Figure 2: CT abdomen revealed a left upper calyceal infundibular stenosis with a grossly dilated upper calyx and a normal capacity urinary bladder.
A 31 year old lady presented with recurrent attacks of febrile urinary tract infections for the past 2 years. On evaluation, she was diagnosed to have urinary tuberculosis with a serum creatinine of 4.0 mg%. On ultrasound evaluation, the right kidney showed multiple infundibular stenoses with left lower ureteric obstruction and left hydro-uretero nephrosis (Figure 3A). Isotope Renogram showed a very poorly functioning right kidney (Figure 3B). Following a left percutaneous nephrostomy, her Creatinine reached a nadir of 1.3 mg%. Her bladder was of a very small capacity. Left nephrostogram revealed a stricture at the level of left lower ureter (Figure 3C). She underwent right nephro-ureterectomy with augmentation cystoplasty using ileo-caecum and left ureteric reimplantation. The histo pathology report was suggestive of right tuberculosis pyonephrosis.
Figure 3: On ultrasound evaluation, the right kidney showed multiple infundibular stenoses with left lower ureteric obstruction and left hydrouretero nephrosis.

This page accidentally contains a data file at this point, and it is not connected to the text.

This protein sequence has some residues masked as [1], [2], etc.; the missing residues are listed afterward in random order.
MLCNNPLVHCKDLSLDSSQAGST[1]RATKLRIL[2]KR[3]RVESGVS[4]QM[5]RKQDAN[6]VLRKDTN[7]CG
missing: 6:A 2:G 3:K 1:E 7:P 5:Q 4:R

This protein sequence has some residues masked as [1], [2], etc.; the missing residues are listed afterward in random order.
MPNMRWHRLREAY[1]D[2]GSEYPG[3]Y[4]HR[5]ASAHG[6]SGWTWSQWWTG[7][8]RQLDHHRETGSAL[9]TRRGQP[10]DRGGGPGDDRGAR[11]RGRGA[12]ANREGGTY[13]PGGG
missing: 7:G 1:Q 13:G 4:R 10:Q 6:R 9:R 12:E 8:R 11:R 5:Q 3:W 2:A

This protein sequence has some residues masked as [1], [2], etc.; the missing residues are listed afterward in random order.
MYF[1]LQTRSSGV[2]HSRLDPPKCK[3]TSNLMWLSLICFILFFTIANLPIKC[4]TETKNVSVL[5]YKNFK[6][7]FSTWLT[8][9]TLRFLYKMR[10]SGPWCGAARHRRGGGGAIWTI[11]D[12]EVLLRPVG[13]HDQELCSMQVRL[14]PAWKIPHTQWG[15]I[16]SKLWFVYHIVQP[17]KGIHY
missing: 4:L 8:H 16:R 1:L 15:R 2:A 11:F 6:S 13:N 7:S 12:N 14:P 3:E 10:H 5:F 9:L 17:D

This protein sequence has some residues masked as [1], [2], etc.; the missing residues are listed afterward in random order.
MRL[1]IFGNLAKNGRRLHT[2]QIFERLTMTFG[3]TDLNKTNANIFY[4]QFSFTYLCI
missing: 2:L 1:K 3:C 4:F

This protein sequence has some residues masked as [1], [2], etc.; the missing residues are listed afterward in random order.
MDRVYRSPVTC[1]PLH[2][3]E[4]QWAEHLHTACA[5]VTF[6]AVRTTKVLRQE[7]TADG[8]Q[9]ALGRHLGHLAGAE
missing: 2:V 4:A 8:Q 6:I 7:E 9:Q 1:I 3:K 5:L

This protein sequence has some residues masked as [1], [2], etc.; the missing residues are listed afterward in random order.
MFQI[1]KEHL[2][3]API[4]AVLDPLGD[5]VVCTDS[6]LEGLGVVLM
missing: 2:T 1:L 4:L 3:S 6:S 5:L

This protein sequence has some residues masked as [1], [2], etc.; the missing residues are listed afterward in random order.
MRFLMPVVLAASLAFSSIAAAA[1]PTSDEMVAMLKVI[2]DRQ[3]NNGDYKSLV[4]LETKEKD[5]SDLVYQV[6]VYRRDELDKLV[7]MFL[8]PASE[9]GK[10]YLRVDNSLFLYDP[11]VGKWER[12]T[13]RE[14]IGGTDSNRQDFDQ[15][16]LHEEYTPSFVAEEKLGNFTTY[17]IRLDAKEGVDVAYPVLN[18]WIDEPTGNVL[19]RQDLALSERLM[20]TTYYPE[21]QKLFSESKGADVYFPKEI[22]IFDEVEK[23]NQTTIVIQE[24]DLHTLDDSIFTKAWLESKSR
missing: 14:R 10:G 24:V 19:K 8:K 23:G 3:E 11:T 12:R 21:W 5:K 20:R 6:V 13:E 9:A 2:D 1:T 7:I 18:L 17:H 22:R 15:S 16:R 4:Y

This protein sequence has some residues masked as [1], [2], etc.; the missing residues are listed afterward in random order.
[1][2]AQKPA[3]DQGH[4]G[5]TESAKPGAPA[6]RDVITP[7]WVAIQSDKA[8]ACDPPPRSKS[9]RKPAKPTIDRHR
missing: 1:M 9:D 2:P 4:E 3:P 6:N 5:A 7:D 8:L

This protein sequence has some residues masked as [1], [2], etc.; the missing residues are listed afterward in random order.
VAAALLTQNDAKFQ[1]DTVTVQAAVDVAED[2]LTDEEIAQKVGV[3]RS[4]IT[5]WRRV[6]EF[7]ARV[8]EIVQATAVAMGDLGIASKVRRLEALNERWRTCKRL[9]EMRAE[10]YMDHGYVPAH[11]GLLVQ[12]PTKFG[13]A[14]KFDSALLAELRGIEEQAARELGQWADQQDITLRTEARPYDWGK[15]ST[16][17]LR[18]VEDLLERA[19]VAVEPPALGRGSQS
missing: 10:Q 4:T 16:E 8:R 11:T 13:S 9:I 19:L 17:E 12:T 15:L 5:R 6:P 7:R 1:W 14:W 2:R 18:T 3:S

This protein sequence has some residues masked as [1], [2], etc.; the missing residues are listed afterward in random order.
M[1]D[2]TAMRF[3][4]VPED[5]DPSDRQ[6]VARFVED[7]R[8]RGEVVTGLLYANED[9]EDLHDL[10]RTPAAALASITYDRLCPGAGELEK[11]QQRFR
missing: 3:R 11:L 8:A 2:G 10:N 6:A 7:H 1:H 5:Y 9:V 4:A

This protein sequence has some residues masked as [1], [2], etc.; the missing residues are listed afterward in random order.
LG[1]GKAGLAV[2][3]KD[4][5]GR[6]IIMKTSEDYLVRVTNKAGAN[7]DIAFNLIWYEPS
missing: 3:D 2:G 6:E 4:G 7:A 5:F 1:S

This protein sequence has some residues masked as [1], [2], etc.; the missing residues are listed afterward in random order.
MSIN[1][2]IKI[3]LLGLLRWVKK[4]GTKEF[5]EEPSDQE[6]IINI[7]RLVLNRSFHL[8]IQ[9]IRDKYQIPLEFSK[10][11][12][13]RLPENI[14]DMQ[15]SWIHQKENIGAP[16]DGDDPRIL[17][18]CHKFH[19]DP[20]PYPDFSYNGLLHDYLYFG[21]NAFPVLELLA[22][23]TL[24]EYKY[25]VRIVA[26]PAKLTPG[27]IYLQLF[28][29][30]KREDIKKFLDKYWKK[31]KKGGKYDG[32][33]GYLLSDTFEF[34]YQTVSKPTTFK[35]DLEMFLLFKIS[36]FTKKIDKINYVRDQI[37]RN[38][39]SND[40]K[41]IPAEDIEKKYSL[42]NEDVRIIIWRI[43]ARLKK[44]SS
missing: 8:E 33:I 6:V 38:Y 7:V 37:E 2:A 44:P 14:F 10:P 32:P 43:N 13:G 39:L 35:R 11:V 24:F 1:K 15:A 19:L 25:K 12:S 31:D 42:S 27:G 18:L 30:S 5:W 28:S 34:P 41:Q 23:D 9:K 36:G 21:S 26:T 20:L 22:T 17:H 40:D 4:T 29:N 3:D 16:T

A 55 year old male presented with a painless swelling of the right testis of four months duration. He had recurrent low grade fever for the past one month, not associated with chills or rigor. He did not have any loin pain or bothersome voiding difficulties. He was not treated for tuberculosis in the past. No one in the family had received treatment for TB. There was no trauma to the scrotum. General examination was unremarkable. On examination, there was an 8 x 4 cms swelling in the right testis. It was hard, non tender with an irregular surface. The left testis, both epididymes and the cord structures were clinically normal. The ESR was 45 mm in one hour, total WBC count of 3400 per cub mm with differential count 72 polymorphs and 25 lymphocytes. Urine microscopy revealed microscopic haematuria of 10-12 RBCs/high power field. The urine culture was sterile. Serum LDH was 947 U/L but beta HCG (<1 mIU/ millilitre) and AFP (1.71 IU/millilitre) were normal. The chest X- ray was normal. Urine examination for acid fast bacilli (done after the diagnosis was made) was negative. Ultrasonogram of the scrotum revealed a 7x4.5 cms hypoechoic lesion in the right testis. The left testis and both epididymes were normal. Ultrasound abdomen was normal. A clinical diagnosis of testicular tumour was made and he underwent right inguinal high orchidectomy. Histopathological examination revealed a caseating granulomatous lesion, consistent with tuberculosis orchitis. Testicular parenchyma was replaced by caseating granulomas composed of epithelioid histiocytes, lymphocytes and Langhans’ multinucleate giant cells and surrounded by lymphocytes and plasma cells. There was interstitial fibrosis. The granulomatous infiltrate extended onto the albuginea. Occasional atrophic seminiferous tubules were present.